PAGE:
In Eventide, Swedish author Therese Bohman presents a portrait of an aging woman in academia who's as forceful and cutting as she is vulnerable and tender. In the aftermath of the dissolution of her long-term romantic relationship, Karolina Andersson feels adrift. Her only anchor is her art history professorship at the University of Stockholm, but as a middle-aged academic, Karolina feels restless in her personal life and insecure in her professional one. As she seeks satisfaction and companionship, she is continuously pulled back to Anton Strömberg, a graduate student--and her advisee--who is working on a dissertation that could change the art history academic landscape. Karolina is struck by Anton's energy and confidence, and soon cannot stop her complex emotional life from intertwining with her professional one.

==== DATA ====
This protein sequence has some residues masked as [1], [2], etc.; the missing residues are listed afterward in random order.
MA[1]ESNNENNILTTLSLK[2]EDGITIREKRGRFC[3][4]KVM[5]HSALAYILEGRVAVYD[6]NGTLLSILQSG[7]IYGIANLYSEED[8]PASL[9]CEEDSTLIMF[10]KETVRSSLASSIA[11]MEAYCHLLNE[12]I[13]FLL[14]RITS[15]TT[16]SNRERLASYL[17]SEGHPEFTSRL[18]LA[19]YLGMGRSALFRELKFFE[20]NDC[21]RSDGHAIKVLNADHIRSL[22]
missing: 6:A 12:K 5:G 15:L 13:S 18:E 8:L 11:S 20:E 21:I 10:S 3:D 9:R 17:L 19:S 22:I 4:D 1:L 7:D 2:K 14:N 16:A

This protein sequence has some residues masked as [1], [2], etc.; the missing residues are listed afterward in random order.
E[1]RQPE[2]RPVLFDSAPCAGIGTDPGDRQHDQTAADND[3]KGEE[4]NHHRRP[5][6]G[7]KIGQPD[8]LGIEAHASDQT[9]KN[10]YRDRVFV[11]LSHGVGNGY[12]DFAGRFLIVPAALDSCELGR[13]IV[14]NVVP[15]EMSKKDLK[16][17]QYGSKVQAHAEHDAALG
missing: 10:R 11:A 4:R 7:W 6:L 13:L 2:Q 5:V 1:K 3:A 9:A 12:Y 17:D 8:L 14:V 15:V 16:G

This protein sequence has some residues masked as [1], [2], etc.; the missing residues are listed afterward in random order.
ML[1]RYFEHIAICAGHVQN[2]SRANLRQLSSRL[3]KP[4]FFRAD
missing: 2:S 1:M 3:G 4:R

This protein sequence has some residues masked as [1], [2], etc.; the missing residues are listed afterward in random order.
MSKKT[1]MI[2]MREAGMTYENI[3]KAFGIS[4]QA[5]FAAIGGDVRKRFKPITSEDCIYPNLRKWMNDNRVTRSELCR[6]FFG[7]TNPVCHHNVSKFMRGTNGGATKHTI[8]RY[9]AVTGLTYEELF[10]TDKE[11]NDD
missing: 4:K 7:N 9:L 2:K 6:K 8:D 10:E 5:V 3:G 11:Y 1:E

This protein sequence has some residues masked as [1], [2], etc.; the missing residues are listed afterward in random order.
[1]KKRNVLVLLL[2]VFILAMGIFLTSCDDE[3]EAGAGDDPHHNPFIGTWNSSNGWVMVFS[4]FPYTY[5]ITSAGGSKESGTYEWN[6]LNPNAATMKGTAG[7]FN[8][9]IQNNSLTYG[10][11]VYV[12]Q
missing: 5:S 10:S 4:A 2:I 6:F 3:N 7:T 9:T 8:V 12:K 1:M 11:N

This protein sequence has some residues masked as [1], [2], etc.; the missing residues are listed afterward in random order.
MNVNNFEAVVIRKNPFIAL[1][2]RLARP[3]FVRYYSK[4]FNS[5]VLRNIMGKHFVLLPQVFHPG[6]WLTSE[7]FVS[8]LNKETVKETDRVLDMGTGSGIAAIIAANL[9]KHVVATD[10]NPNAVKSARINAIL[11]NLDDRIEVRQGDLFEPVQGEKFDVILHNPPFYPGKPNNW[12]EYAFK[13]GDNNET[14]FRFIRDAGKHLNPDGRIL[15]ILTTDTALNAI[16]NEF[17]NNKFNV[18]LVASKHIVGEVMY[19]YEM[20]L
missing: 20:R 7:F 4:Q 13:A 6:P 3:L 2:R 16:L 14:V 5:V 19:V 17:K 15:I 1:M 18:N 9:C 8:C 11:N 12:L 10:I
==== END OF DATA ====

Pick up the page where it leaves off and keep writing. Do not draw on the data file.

The atmosphere of a pressurizing and unmoored academic life is translated perfectly on the page. Bohman's prose is clear-eyed and arresting, constructing Karolina's character as both an enigma and an open book. The complexities of this protagonist are incisively realized, and build in both emotional tenor and nuanced uncertainties as the novel progresses. Never does Bohman suggest a judgmental or editorialized reading of Karolina's weaknesses and insecurities, nor does she excuse her actions and thoughts. Instead, Eventide's uncompromising prose and Karolina's unapologetic character lead the plot through its rhythmic crests and collapses, riding the waves of disappointment and desperation that exemplify professional and personal ambition. By the end, the reader is contented, like Karolina, to float amid implied depths of doubt and be mesmerized by the impassioned psychological insights that rise to the surface. --Alice Martin, freelance writer and editor

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